Marine technology company Sonardyne has announced that its Solstice multi-aperture sonar has been integrated into mine warfare command software used by the Royal Australian Navy.
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Through a collaboration with Australian defence software engineering company Solutions from Silicon (SfS), data collected by Solstice during mine countermeasure (MCM) missions can now be imported, processed and displayed in the most recent release of the MINTACS (Mine Warfare Tactical Command Software), which is in service with the RAN.
Sonardyne’s Solstice is widely considered a force multiplier for MCM operations, enabling substantially higher area coverage rates (ACR) using low-cost, low-logistics autonomous underwater vehicles (AUVs).
Ioseba Tena, global business manager – defence and robotics at Sonardyne, said, "At Sonardyne we are really proud to be supporting SfS and their efforts to provide additional capability to the Royal Australian Navy."
It provides 200-metre-wide swath with an unrivalled 0.15-degree along-track resolution and consumes just 18 Watts, maximising vehicle endurance.
Solstice is now fitted, as standard, to General Dynamics Mission Systems’ Bluefin-9 and Bluefin-12 unmanned underwater vehicles (UUVs). Seven Bluefin-9 and Bluefin-12s will join the RAN’s UUV fleet this year under its SEA 1778 program.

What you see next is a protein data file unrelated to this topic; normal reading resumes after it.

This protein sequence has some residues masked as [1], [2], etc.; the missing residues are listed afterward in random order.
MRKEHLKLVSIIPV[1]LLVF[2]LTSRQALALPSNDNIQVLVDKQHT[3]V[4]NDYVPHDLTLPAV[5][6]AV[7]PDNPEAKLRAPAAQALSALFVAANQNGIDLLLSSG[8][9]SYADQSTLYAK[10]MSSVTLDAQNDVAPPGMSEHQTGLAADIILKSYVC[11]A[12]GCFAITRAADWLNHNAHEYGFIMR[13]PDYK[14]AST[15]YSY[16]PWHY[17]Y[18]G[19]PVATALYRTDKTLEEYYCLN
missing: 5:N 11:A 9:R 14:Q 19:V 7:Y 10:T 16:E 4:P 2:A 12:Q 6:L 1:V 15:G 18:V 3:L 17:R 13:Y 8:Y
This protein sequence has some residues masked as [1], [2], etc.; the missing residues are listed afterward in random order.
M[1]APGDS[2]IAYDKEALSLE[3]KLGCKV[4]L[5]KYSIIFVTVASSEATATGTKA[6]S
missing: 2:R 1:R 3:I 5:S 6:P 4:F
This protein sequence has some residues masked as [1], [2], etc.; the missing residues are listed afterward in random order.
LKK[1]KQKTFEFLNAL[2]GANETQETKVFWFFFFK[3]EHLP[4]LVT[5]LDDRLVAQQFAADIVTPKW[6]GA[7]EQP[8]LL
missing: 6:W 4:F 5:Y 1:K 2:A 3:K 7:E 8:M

They will be based at HMAS Waterhen in Sydney and will search for, classify and identify sea mines.
Russell Norman, technical director at SfS, explained, "Naval Mine Warfare is currently experiencing a major generational change that once complete will see unmanned and autonomous systems take on virtually all aspects of a traditional crewed mine hunter, including detection, classification, identification and neutralisation.
"With the significantly increased sonar ranges provided by Solstice, compared with traditional side-scan sonar, the goal of achieving the required area coverage rates is one step closer."
MINTACS provides the operator with the ability to not only read and display the Solstice data but also mark mine-like objects (MLOs) of interest and process the images with its powerful onboard automatic target recognition (ATR) capability.
"We’re confident that, with Solstice data now within the MINTACS database, the Royal Australian Navy will see tangible gains as part of its ongoing expansion of its deployable mine countermeasures capability in the maritime domain," Tena added.
MINTACS is in service with host of countries around the world including the national navies of the UK, Australia, Malaysia, United Arab Emirates, New Zealand and Sweden.
Founded in 1971, Sonardyne aims to improve the safety and efficiency of underwater navigation for divers through innovation in acoustic signal processing, hardware design and custom engineering.